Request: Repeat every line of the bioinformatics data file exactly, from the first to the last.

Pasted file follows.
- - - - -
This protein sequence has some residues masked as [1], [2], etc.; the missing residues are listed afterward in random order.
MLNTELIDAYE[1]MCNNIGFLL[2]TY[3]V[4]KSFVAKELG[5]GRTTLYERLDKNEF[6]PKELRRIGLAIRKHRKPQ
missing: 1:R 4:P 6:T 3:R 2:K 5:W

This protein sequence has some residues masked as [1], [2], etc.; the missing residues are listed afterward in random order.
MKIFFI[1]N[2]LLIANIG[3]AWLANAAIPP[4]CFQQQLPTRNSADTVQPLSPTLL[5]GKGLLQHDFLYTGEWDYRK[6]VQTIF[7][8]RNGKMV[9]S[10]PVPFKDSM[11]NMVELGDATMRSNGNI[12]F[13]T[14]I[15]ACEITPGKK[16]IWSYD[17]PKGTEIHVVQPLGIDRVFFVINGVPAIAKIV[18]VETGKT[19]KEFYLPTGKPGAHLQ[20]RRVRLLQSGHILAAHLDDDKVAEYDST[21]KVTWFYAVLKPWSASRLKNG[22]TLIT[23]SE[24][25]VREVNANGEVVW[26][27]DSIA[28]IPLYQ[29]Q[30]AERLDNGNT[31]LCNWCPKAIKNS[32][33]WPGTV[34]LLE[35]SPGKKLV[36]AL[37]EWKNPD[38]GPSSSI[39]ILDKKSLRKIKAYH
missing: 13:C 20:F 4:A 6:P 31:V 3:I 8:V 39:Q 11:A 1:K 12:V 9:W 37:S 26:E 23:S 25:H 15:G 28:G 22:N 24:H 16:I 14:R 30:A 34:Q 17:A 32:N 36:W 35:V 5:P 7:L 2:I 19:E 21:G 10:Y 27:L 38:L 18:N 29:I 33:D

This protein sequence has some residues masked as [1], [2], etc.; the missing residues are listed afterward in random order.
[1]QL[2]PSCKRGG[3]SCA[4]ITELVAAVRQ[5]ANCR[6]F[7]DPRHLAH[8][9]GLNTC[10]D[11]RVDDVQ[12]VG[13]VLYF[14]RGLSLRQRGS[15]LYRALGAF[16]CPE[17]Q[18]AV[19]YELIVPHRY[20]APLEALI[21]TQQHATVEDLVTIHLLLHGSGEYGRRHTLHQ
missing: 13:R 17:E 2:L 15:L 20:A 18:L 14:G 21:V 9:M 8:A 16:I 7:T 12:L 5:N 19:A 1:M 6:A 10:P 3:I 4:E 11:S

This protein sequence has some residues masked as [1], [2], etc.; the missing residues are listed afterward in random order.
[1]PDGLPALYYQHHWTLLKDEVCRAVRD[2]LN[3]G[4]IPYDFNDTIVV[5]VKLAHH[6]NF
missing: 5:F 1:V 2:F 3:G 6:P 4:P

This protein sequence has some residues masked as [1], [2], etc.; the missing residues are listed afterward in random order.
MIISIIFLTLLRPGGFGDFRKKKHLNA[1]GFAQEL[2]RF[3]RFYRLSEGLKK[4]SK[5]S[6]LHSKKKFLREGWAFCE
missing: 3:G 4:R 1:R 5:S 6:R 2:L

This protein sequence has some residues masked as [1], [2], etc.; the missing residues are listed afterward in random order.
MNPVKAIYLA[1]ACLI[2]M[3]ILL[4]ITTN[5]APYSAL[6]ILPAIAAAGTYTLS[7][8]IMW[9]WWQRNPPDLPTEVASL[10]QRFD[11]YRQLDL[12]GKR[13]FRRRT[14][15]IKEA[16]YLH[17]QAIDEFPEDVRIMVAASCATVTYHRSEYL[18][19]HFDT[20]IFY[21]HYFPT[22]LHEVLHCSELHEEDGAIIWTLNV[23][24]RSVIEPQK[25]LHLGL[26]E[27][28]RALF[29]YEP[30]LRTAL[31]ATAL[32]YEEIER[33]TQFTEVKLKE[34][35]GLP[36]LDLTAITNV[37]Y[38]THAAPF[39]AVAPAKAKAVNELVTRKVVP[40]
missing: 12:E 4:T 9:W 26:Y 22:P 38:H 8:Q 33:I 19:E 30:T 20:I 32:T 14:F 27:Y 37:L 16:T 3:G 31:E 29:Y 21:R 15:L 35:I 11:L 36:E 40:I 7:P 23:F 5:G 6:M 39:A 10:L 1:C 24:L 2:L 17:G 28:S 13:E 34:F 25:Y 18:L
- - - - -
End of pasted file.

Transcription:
This protein sequence has some residues masked as [1], [2], etc.; the missing residues are listed afterward in random order.
MLNTELIDAYE[1]MCNNIGFLL[2]TY[3]V[4]KSFVAKELG[5]GRTTLYERLDKNEF[6]PKELRRIGLAIRKHRKPQ
missing: 1:R 4:P 6:T 3:R 2:K 5:W

This protein sequence has some residues masked as [1], [2], etc.; the missing residues are listed afterward in random order.
MKIFFI[1]N[2]LLIANIG[3]AWLANAAIPP[4]CFQQQLPTRNSADTVQPLSPTLL[5]GKGLLQHDFLYTGEWDYRK[6]VQTIF[7][8]RNGKMV[9]S[10]PVPFKDSM[11]NMVELGDATMRSNGNI[12]F[13]T[14]I[15]ACEITPGKK[16]IWSYD[17]PKGTEIHVVQPLGIDRVFFVINGVPAIAKIV[18]VETGKT[19]KEFYLPTGKPGAHLQ[20]RRVRLLQSGHILAAHLDDDKVAEYDST[21]KVTWFYAVLKPWSASRLKNG[22]TLIT[23]SE[24][25]VREVNANGEVVW[26][27]DSIA[28]IPLYQ[29]Q[30]AERLDNGNT[31]LCNWCPKAIKNS[32][33]WPGTV[34]LLE[35]SPGKKLV[36]AL[37]EWKNPD[38]GPSSSI[39]ILDKKSLRKIKAYH
missing: 13:C 20:F 4:A 6:P 31:V 3:I 8:V 39:Q 11:A 1:K 12:V 9:W 37:S 26:E 23:S 25:H 15:G 28:G 22:N 24:H 16:I 14:R 30:A 34:Q 17:A 32:N 36:W 35:V 5:P 7:L 2:I 19:E 21:G 10:Y 27:L 38:L 18:N 29:I 33:D

This protein sequence has some residues masked as [1], [2], etc.; the missing residues are listed afterward in random order.
[1]QL[2]PSCKRGG[3]SCA[4]ITELVAAVRQ[5]ANCR[6]F[7]DPRHLAH[8][9]GLNTC[10]D[11]RVDDVQ[12]VG[13]VLYF[14]RGLSLRQRGS[15]LYRALGAF[16]CPE[17]Q[18]AV[19]YELIVPHRY[20]APLEALI[21]TQQHATVEDLVTIHLLLHGSGEYGRRHTLHQ
missing: 13:R 17:E 2:L 15:L 20:A 18:L 14:G 21:V 9:M 8:A 16:I 7:T 12:L 5:N 19:A 1:M 6:A 10:P 3:I 4:E 11:S

This protein sequence has some residues masked as [1], [2], etc.; the missing residues are listed afterward in random order.
[1]PDGLPALYYQHHWTLLKDEVCRAVRD[2]LN[3]G[4]IPYDFNDTIVV[5]VKLAHH[6]NF
missing: 5:F 1:V 2:F 3:G 6:P 4:P

This protein sequence has some residues masked as [1], [2], etc.; the missing residues are listed afterward in random order.
MIISIIFLTLLRPGGFGDFRKKKHLNA[1]GFAQEL[2]RF[3]RFYRLSEGLKK[4]SK[5]S[6]LHSKKKFLREGWAFCE
missing: 3:G 4:R 1:R 5:S 6:R 2:L

This protein sequence has some residues masked as [1], [2], etc.; the missing residues are listed afterward in random order.
MNPVKAIYLA[1]ACLI[2]M[3]ILL[4]ITTN[5]APYSAL[6]ILPAIAAAGTYTLS[7][8]IMW[9]WWQRNPPDLPTEVASL[10]QRFD[11]YRQLDL[12]GKR[13]FRRRT[14][15]IKEA[16]YLH[17]QAIDEFPEDVRIMVAASCATVTYHRSEYL[18][19]HFDT[20]IFY[21]HYFPT[22]LHEVLHCSELHEEDGAIIWTLNV[23][24]RSVIEPQK[25]LHLGL[26]E[27][28]RALF[29]YEP[30]LRTAL[31]ATAL[32]YEEIER[33]TQFTEVKLKE[34][35]GLP[36]LDLTAITNV[37]Y[38]THAAPF[39]AVAPAKAKAVNELVTRKVVP[40]
missing: 12:E 4:T 9:W 26:Y 22:P 38:H 8:Q 33:I 19:E 30:T 20:I 32:T 14:F 27:Y 37:L 16:T 3:G 31:E 29:Y 21:R 15:L 35:I 11:L 36:E 40:I 7:P 23:F 5:G 6:M 39:A 10:L 1:C 24:L 2:L 17:G 28:S 13:E 34:F 25:Y 18:L